Turkish police have fired water cannon, teargas and pepper spray as they clashed with thousands of activists protesting outside a court in support of 275 people accused of plotting to topple the government.
Monday’s turmoil prompted the court to adjourn the trial until Thursday.
Defendants in the trial of the “Ergenekon” group, an alleged underground network of secular arch-nationalists, had been expected to begin their final defences on Monday after prosecutors last month demanded life sentences for 64 of them.
Retired armed forces commander Ilker Basbug is among the defendants, including other military officers, politicians and academics, accused of attempting to stage a coup against Prime Minister Recep Tayyip Erdogan’s Islamist-rooted AK Party government.
Demonstrators outside the court at the high-security Silivri jail near Istanbul waved Turkish flags and banners of left-wing and nationalist groups as they fought to break through police barriers.
“We are Mustafa Kemal’s [Ataturk] soldiers,” the crowd chanted, referring to modern Turkey’s founder, who is a figurehead for Turkish secularists.
Most of the demonstrators were members of the main opposition party, the Republican People’s Party (CHP), which strongly criticises the trial for political influence on judiciary.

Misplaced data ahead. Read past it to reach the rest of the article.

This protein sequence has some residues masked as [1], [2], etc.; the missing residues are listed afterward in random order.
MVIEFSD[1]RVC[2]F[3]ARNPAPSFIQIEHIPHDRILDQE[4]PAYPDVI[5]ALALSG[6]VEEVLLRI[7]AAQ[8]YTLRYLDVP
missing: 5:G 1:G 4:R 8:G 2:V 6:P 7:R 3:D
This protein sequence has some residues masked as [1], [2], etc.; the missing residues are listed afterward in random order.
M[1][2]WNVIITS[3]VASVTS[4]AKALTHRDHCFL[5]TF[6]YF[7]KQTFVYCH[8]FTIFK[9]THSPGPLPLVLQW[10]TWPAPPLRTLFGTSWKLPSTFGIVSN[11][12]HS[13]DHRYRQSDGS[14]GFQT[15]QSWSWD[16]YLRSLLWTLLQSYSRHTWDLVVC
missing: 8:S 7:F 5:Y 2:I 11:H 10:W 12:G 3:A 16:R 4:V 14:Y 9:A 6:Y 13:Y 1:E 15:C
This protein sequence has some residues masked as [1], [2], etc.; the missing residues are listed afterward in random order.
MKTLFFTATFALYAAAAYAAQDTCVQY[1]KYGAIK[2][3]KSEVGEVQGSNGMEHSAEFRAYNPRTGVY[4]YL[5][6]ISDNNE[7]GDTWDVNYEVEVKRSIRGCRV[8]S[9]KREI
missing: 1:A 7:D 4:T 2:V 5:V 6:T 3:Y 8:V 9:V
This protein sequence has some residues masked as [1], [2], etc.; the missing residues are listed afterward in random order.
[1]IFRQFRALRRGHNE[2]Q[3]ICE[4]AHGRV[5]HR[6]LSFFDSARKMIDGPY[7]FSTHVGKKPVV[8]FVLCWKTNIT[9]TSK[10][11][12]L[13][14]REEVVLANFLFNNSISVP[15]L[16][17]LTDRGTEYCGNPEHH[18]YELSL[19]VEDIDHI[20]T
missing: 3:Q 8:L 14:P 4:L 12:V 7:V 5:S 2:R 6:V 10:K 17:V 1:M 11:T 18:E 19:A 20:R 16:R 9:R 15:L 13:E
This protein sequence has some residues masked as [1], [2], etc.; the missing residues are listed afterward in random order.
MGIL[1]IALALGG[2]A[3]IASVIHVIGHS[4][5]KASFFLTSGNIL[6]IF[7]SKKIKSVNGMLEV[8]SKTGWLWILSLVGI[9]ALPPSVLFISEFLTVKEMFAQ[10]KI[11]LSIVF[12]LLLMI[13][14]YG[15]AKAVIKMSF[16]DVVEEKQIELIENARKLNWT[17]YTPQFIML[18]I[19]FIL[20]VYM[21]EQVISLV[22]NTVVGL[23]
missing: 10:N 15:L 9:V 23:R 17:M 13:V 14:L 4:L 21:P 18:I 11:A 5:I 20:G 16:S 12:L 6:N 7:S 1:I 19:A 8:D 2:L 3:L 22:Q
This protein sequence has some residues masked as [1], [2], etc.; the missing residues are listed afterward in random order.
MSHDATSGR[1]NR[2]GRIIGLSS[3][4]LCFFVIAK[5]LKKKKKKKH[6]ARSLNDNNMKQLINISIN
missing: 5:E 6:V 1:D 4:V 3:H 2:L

As police moved to disperse the crowd, strong winds blew pepper spray into the court, affecting defendants, journalists and dozens of opposition legislators who were among the spectators.
|Most of the demonstrators were members of the
main opposition party [Irfan Bozan/Al Jazeera]
Chief judge Hasan Huseyin Ozese declined to launch the hearing given the chaotic scenes.
The four-year-old trial has drawn accusations of political influence over the judiciary. The process of defendants making their final defences is expected to take at least another two months, before a verdict is announced.
Ergenekon is allegedly behind much of the political violence, extra-judicial killings and bomb attacks which have troubled Turkey in recent decades, embodying anti-democratic forces which Erdogan says he has fought to stamp out.
Critics see the case as a ploy to stifle opposition, part of a grand plan by the leader to tame the secularist establishment, including an army that intervened to topple governments four times in the second half of the 20th century.
Investigation of the alleged conspiracy, which surfaced in 2007 when police discovered a cache of weapons in Istanbul, was initially welcomed by a public eager to see an end to the “Deep State” – a shadowy network of secularists long believed to have been pulling the strings of power.
But dissenting voices have grown over the last four years, with the European Commission expressing concern about the handling of Ergenekon and other conspiracy trials.
Last September, a court in Silivri jailed more than 300 military officers in another trial for plotting to overthrow Erdogan’s government.